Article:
There’s no right or wrong answer here. The only right way to go about managing your practice time is to make sure you’re focused and consistent. And if you’ve been focused and consistent in your personal practice, that will show in your lesson. That will give us something to move forward on.

Happy practicing!

Weekly Roundup 2/24/15

Reading: Taking a little study break for the week.

Practicing: Red Dragonfly, by Amy Riebs Mills, written for Megumi Kanda (of the Milwaukee Symphony). This was a house-warming gift from a friend and fellow musician. I’m excited to learn it and possibly perform it at next year’s Brass Chix!

Rehearsing: Thursday night I begin rehearsals for the Mozart Requiem with Exultate, a local choir and orchestra I have worked with before. Our performances are next weekend, March 6-8, so come see us if you can!

Minnehaha Repertory will be reading Franck:  Symphony in D Minor, Sibelius:  Lemminkäinen’s Return Op. 22 #4, and von Weber: Oberon Overture on Saturday.

Performing: Exultate Mozart Requiem March 6-8th, various locations around the Cities.

Listening: I have a big crush on Janelle Monae so pretty much her whole Metropolis cycle (so far). Also have you seen Jupiter Ascending? I mean, do yourself a favor. Seriously. The soundtrack, by Michael Giacchino, is real purdy, and over the top, and wonderful. He also wrote the music for Lost, the Incredibles, Star Trek, etc.

Teaching: Gearing up for a month of contest performances, so I’ve been encouraging my students to start incorporating performance runs in their practice sessions, and we’ve been doing the same in lessons.

Relaxing: I’m really dying to get outside and do some winter fun before spring, but negative degree days aren’t making that an option. Here’s hoping we’ll have some ‘reasonable’ winter so I can go for a hike in my new snow pants soon.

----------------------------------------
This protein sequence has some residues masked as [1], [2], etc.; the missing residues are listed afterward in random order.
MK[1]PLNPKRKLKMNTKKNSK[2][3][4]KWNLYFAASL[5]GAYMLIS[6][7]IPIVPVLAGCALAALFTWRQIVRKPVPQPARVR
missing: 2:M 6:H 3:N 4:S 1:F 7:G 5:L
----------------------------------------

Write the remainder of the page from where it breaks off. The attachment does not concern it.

Weekly Roundup 2/17/15

Reading: Diving into The Musician’s Way, by Klickstein.

Practicing: I don’t think I’ve cracked the cover of my copy of the Kopprasch Vol 2 in…ten years. Starting with #1.

Rehearsing: M’haha rehearsed Franck Symphony in D Minor on Saturday, it was gorgeous.

Performing: Tonight’s Mardi Gras! I’ll be here.

Listening: Brand new Father John Misty!

Teaching:  Go. Slowly. Dang it. There are times when fast practice can be useful, but 95% of the time you should take things slowly so you can put all the pieces together. “Slow practice = fast progress; Fast practice = slow progress” -Per Brevig, Julliard School of Music

Relaxing: Getting friends together. Amazing how infrequently we do this in the winter, and how lonely it can get. Met up with a friend from college two weeks ago, and it was great to catch up. Had beers with a colleague last week, and enjoyed the opportunity to be a trombone nerd for a few hours. Brunch with another friend and colleague on Thursday. Hosted a gathering at my house on Friday night and it was a great collection of folks that brought positive energy in and left good vibes.

The basics: practicing all the things!

It can sometimes be a little overwhelming to think about all the different musical minutiae we have to be adept at when we’re mastering an instrument. Modern day music and music standards are demanding; we have to be able to play around our horns without fuss or struggle.

Of course, there will always be things we’re better at than others, and we can use our big brains to devise ways to make sure we hit all bases on the musical field. Today I’m going to start ‘simple’- with the three main variables of musical style: Dynamic level, range, and articulation.

In order to make sure I hit all possible combinations of these three, I’ve starting using my daily tunes in all 12 keys. First, I’ve identified three subsets in each category:
Range High Mid Low
Dynamics f-fff mp-mf ppp-p
Articulation smooth (slurred, legato) short (staccato) marked (marcato, sfz)

From there, I created notecards for each: